The gloom of discord over the Emerald Isle: esteemed clansman paints cinematic tapestries with subdued grandeur as befits the centennial of the Civil War’s end.
In 2023, when Ireland celebrated the hundredth anniversary of the finale of the bitterest conflicts in the country’s history, one of Éire’s most celebrated ensembles, CLANNAD, embarked on the last leg of their farewell tour, yet that wasn’t a plain sailing towards the end for Pól Brennan. In recent years, the veteran carried on what the band he had cofounded with his siblings and uncles back in 1970 started dealing in in the following decade, and composed soundtracks for a few films and, now, for a television series. And an impressively serious suite it is – “The Irish Revolution” may well be this multi-instrumentalist’s magnum opus, as there’s much more inner turmoil and a deeply felt external drama than in any of Pól’s previous works, and not only because of the album’s context but also because it’s the first platter to bear Brennan’s name on the front cover as a principal artist.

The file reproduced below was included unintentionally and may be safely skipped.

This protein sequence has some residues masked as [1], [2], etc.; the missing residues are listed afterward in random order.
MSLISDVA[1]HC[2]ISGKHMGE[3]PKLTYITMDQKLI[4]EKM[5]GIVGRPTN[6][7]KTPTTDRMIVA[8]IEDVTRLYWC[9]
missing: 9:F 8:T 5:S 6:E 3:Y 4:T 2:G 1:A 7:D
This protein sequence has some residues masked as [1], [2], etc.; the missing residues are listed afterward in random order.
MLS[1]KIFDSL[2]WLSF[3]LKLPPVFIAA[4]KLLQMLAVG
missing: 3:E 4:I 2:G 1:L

Pól doesn’t sing here, though, and neither does his sister Moya who added her harp accents to his woodwind, guitar and ivories and to Aidan O’Donnell’s violin and viola to create a constantly moving, and hard-hitting, spectacle of sound, the record’s understated magnificence sculpting an orchestral scope. Breathtaking moments are abound from the pregnant anxiety of stygian opener “Réabhóid” via the strings-laden thunder of “IRA Goes To War” and the variously patterned – yet never overtly belligerent, unlike the funereal flow of epic “Volunteers And The Brigade” – percussive pulses of “IRA Strikes Back” and “War Grinds On” to “Atlas Of The Revolution” which bring this all to a close in an almost symphonic, triumphantly peaceful way. While motifs of rebel songs surface in the crystalline “Black ‘N Tans” and cinematic exposition of “WWI” and the chamber ripples of “The Mansion House” paint half-abstract mood-setting landscapes, the stirring likes of “The Revolt” gradually unravel electric storm of a folk-rock sort as opposed to darkly elegiac panoramas that such traditionally rooted ballads as “A Gaelic People” and “A General Election” demonstrate with a lot of keening before “Time To Call A Halt” elevates the already familiar themes to celestial heights.
The listener won’t need any visuals to be riveted to the spot: this masterpiece of an album must keep everybody transfixed by its music.